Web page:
Reprinted with permission from Li et al. Cancer Res. 2008; 68:7050-7058.


Slide 22 of 32: “Human Variation Panel” Strategy

  • “Biased” – pathway-based
  • “Unbiased” – genome-wide
  • Functional validation
  • NT5C3, a “pathway” gene,  and FKBP5, a “non-pathway” gene encoding a 51 kDa immunophilin, were selected for functional study based on p values and QRT-PCR verification.

Slide 23 of 32: The Therapeutic Revolution

[Image] of Goodman and Gilman’s “The Pharmacologic Basis of Therapeutics.”


Slide 24 of 32: Functional Characterization of FKBP5: Gemcitabine

[Image] showing significantly decreased levels of FKBP5 protein in SU86 pancreatic cancer and MDA-MB-231 breast cancer cells after treatment with FKBP5-specific siRNA.

Reprinted with permission from Li et al. Cancer Res. 2008; 68:7050-7058.


Slide 25 of 32: FKBP5 Functional Characterization: Caspace-3/7 Activity

[Image] showing caspase activity in SU86 and MOA-MB-231 cells after FKBP5 siRNA treatment.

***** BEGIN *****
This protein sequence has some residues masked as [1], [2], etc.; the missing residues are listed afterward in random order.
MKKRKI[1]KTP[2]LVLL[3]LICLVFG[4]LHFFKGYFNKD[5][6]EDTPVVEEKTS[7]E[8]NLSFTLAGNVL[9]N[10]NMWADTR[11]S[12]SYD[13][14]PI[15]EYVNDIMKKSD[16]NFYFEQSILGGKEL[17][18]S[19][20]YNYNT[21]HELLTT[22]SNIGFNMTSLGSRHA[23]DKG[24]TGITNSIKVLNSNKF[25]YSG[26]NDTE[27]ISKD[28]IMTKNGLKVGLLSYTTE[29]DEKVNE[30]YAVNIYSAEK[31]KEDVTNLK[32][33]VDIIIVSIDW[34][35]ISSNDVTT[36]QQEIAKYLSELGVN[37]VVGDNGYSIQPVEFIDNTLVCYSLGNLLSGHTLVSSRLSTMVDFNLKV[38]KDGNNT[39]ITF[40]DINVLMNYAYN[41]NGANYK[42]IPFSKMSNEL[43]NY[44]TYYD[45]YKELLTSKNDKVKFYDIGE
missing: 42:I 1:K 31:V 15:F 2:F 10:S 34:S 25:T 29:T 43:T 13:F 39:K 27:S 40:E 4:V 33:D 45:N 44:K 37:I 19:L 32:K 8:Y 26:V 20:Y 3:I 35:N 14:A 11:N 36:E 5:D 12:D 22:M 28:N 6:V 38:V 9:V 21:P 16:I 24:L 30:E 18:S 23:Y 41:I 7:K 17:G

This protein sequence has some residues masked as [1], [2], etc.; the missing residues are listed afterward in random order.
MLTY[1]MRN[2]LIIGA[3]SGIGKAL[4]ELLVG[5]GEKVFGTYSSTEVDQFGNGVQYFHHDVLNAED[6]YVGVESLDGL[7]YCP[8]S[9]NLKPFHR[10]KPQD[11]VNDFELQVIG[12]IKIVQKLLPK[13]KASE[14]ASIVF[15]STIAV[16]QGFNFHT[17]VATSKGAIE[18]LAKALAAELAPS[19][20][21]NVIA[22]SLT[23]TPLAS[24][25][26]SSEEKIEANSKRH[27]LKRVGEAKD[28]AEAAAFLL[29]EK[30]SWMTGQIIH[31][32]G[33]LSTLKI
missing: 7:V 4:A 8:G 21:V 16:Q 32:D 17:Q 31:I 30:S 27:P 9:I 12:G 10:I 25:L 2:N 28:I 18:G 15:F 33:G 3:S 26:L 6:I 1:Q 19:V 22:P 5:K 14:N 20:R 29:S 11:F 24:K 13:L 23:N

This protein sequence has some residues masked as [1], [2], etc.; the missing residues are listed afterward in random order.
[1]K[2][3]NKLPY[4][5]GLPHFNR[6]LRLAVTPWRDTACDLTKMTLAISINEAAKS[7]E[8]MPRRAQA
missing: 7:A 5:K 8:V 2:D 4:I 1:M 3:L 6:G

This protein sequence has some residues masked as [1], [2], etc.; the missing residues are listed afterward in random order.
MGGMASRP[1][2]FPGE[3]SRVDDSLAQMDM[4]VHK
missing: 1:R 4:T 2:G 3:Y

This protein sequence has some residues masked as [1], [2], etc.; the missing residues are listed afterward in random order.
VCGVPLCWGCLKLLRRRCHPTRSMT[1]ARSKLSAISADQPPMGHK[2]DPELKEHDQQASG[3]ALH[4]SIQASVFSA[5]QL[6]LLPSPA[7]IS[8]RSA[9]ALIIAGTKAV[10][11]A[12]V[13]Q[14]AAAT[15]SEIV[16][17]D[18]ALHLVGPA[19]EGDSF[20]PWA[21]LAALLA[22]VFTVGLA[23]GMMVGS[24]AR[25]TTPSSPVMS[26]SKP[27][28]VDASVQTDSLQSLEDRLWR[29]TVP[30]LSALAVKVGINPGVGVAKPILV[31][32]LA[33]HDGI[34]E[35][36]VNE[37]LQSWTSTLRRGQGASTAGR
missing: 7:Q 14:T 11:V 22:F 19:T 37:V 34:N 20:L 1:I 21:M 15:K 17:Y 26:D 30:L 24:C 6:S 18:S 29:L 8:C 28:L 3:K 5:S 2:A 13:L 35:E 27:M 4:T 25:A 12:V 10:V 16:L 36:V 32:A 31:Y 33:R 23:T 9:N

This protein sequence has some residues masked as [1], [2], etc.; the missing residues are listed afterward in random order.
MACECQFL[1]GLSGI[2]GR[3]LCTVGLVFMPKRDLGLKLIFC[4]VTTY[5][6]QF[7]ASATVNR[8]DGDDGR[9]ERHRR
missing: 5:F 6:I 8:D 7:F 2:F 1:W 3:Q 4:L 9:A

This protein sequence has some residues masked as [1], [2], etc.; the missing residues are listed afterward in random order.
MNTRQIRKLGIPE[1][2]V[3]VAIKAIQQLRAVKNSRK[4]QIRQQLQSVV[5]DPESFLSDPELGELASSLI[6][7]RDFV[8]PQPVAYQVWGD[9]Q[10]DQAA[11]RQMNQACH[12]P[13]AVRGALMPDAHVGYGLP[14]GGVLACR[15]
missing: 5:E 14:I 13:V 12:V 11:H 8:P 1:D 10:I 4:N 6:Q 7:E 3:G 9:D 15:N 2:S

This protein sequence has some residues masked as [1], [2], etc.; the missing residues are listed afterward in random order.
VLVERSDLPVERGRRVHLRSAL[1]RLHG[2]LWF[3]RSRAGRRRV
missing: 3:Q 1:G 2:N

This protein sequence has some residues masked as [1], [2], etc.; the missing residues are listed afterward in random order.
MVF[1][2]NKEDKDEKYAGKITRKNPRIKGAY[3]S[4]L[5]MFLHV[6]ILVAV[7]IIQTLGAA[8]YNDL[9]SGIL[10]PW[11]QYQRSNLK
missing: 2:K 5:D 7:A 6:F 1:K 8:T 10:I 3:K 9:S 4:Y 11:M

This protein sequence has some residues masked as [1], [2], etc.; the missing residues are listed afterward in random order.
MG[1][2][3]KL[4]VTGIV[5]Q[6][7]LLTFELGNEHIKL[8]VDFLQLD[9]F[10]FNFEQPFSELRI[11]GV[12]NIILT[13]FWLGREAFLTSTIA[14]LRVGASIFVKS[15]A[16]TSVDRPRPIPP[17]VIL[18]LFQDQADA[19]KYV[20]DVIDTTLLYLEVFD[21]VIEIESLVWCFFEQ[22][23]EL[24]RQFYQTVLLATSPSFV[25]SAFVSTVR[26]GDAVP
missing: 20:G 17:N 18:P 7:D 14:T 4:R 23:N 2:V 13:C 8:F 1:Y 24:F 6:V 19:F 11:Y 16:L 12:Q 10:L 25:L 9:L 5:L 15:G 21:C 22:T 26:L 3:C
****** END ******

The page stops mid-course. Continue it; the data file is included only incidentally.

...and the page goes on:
Reprinted with permission from Li et al. Cancer Res. 2008; 68:7050-7058.


Slide 26 of 32: Cancer Pharmacogenomics

  • Introduction
  • Present
  • Promise
  • Conclusions

Slide 27 of 32: Pharmacogenomics Genomic Era

Developments

  • Next Gen DNA Sequencing
  • 1000 Genomes Project
  • ENCODE
  • RNA-seq
  • DTC Genomics

Slide 28 of 32: Pharmacogenomics

Clinical Goals

  • Avoid adverse drug reactions
  • Maximize drug efficacy
  • Select responsive patients

Slide 29 of 32: Cancer Pharmacogenomics

Challenges

  • Germline and/or somatic genome
  • Clinical trials and/or population studies
  • Translational and/or mechanistic studies
  • Funding to incorporate rapidly changing, expensive technologies
  • Collaboration and replication

Slide 30 of 32: Acknowledgements

  • Mayo PGRN – GM61388
  • Indiana PGRN – GM061373
  • Mayo Breast Cancer SPORE – CA166201
  • Mayo Pancreatic Cancer SPORE – CA102701
  • K22 CA130828 and R01 CA138461
  • Breast Cancer Intergroup of North America – NCIC-CTG, NCCTG, ECOG, SWOG, CALGB
  • RIKEN Yokohama Institute Center for Genomic Medicine (CGM)

Slide 31 of 32: Pharmacogenetics Research Network

[Image] of United States with dots indicating the primary investigator sites and co-investigator sites of the NIH-funded Pharmacogenetics Research Network.


Slide 32 of 32: Mayo Pharmacogenomics Laboratories - 2009

[Image] of staff at Mayo Pharmacogenomics Laboratories